It’s a sunny, hot Friday afternoon in August and Jennifer Smith is out running errands. She whips back her long hair and secures big sunglasses onto the top of her head as she slides into the driver’s seat of her SUV, ready to hit the sizzling Boston pavement and check a few items off the to-do list.
But it’s not her to-do list. It’s Holly Hughes’s.
Ms. Hughes has hired Ms. Smith to perform one of those little tasks that never seem to get done: take a bag of old clothes and books to a donation center.
“This bag’s been sitting in my room for months,” says Hughes, as she hands Smith a bulky plastic bag in her living room. For $10 Smith will take care of it for her. She’s looked up the nearest donation center (which turns out to be about a mile away) and heads downstairs to cart it off.
Smith will perform three or so similar jobs this week. She might walk someone’s dog, remove unruly brush from an overgrown backyard, or find an reliable contractor for a routine repair on a tight budget. By the end of the month, she’ll have earned several hundred dollars by doing other people’s most mundane tasks.
She’s a runner for TaskRabbit, an online service that pairs people like Jennifer, a graduate student with free time during the day, with people like Hughes, who needs a hand, and is willing to pay for it.
The website, which has been around since 2008, but recently changed its name to TaskRabbit and expanded to include both the San Francisco Bay Area as well as Boston, seems perfectly suited to today’s dismal job market: It offers an immediate paycheck to people who are students, like Jennifer, or, increasingly, the unemployed.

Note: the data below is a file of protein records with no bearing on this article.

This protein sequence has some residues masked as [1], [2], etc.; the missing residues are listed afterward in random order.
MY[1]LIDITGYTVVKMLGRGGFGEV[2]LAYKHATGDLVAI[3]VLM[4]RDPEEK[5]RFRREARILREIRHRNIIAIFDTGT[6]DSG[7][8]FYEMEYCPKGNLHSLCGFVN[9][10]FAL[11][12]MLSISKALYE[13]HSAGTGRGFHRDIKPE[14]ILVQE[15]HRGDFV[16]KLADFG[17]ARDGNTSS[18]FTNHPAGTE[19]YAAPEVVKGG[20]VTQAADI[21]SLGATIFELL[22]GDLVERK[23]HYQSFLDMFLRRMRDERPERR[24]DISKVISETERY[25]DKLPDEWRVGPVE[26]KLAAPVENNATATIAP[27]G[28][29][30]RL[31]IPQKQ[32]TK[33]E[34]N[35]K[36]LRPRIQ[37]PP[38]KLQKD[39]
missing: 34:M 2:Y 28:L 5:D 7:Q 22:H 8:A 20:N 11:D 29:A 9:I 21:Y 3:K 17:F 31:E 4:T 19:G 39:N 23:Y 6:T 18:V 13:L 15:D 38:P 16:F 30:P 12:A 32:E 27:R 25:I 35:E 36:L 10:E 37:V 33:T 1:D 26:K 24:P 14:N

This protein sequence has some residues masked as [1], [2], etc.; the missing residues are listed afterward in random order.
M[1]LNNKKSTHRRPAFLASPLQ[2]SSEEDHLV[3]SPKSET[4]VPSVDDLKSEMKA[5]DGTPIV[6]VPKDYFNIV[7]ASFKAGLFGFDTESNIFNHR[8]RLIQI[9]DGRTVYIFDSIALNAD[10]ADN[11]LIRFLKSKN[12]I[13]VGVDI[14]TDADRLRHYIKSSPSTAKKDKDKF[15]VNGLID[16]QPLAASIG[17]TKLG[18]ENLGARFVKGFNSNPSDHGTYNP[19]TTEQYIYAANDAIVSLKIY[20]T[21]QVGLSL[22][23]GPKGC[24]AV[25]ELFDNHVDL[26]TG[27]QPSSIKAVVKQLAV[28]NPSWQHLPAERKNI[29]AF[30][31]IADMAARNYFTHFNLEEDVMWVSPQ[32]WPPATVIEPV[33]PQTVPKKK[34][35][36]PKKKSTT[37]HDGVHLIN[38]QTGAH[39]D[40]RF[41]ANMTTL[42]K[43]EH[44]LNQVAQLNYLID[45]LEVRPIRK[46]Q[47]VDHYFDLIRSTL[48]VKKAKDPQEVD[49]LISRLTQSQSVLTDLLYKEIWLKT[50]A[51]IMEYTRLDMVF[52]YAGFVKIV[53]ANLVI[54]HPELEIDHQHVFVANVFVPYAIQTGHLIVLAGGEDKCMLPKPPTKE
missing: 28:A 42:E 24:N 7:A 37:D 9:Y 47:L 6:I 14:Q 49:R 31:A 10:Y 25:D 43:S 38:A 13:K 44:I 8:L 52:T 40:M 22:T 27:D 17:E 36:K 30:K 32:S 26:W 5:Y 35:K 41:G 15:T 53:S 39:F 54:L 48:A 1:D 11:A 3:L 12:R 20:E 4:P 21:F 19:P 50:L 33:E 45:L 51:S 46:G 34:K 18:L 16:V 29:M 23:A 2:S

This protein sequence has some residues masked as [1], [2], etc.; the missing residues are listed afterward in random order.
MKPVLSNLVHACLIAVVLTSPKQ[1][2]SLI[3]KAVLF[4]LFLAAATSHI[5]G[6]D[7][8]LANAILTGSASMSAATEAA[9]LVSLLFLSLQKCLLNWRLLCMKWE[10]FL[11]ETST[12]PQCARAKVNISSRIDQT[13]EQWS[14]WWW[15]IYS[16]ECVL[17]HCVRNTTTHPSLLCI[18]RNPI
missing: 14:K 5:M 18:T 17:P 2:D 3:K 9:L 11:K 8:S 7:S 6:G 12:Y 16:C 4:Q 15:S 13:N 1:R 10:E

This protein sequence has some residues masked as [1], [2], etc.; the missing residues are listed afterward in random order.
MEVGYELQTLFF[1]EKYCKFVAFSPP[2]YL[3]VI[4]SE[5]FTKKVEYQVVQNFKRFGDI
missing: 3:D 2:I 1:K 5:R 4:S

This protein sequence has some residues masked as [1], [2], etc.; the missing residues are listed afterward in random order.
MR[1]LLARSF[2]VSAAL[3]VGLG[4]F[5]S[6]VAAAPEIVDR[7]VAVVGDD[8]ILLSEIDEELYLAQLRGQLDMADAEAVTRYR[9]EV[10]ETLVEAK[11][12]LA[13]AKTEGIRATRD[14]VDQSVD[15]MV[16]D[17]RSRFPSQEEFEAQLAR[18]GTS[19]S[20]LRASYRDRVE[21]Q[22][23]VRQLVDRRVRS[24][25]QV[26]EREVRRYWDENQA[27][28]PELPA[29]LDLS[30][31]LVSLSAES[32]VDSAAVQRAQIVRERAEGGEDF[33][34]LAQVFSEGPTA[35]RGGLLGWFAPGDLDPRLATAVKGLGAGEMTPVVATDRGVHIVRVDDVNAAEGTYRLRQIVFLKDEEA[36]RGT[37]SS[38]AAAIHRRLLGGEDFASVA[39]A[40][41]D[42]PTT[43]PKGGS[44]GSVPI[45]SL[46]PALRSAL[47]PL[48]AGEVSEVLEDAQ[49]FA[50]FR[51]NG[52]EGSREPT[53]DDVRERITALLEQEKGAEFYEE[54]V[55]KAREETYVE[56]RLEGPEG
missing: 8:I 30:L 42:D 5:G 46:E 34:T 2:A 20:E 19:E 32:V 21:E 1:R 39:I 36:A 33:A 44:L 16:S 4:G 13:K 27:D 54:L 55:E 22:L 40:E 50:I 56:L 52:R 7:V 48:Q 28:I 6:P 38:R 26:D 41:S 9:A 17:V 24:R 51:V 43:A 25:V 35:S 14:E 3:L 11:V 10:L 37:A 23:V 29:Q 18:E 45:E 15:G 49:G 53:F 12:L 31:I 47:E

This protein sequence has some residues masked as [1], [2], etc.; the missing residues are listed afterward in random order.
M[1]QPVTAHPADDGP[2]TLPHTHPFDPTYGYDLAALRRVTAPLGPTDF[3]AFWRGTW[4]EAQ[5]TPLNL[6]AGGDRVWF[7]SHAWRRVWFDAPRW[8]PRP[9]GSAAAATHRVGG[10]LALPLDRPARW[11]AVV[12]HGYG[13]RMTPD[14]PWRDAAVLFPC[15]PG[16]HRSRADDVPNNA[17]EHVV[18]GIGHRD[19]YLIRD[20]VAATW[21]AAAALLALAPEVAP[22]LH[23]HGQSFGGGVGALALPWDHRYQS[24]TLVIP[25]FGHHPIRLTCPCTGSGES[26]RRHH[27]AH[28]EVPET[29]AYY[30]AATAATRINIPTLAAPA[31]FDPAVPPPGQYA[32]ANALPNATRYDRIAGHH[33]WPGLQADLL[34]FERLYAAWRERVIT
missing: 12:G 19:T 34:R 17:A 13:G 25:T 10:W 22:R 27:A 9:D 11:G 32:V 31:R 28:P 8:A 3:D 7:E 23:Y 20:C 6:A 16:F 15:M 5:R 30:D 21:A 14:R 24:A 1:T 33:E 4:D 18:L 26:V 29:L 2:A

As Friday’s job report shows, the economy shed more jobs than it created in July: Some 131,000 newly laid off workers will join America’s 14.6 million unemployed. Even the number of temporary workers, which had been up the previous months as companies looked tentatively to expand, were down slightly last month.
About 70 percent of TaskRabbit’s ‘runners’ are unemployed or underemployed, according to a company spokeswoman. It’s a trend Jennifer’s noticed among her fellow runners.
“It’s not only people who’ve had their hours cut back,” she says, while winding her way through suburban Boston's streets. “It’s a lot of people just getting on the job market. One runner just graduated from college.”
Without the service, “a lot of runners would really be hurting,” says Smith. And not just because of the decreased income. “This job can really boost your morale and get your self esteem up,” she explains. “You’re not just sitting around your house. You’re going out and helping someone.”
While Americans are spending less on consumer goods, they seem perfectly willing to spend more on getting things done a little quicker. Smith says she’s noticed a significant jump in the number of posts on the site in the last several months. And TaskRabbit is planning on expanding to a third city.
“For me, it’s worth it to not have to spend my time and energy,” says Hughes, about paying to get her errands done. She adds that another of the tasks she listed recently – building shelves in her bedroom – required skills and tools she didn’t have. She says she likes “being able to support members of the local community” by using the service.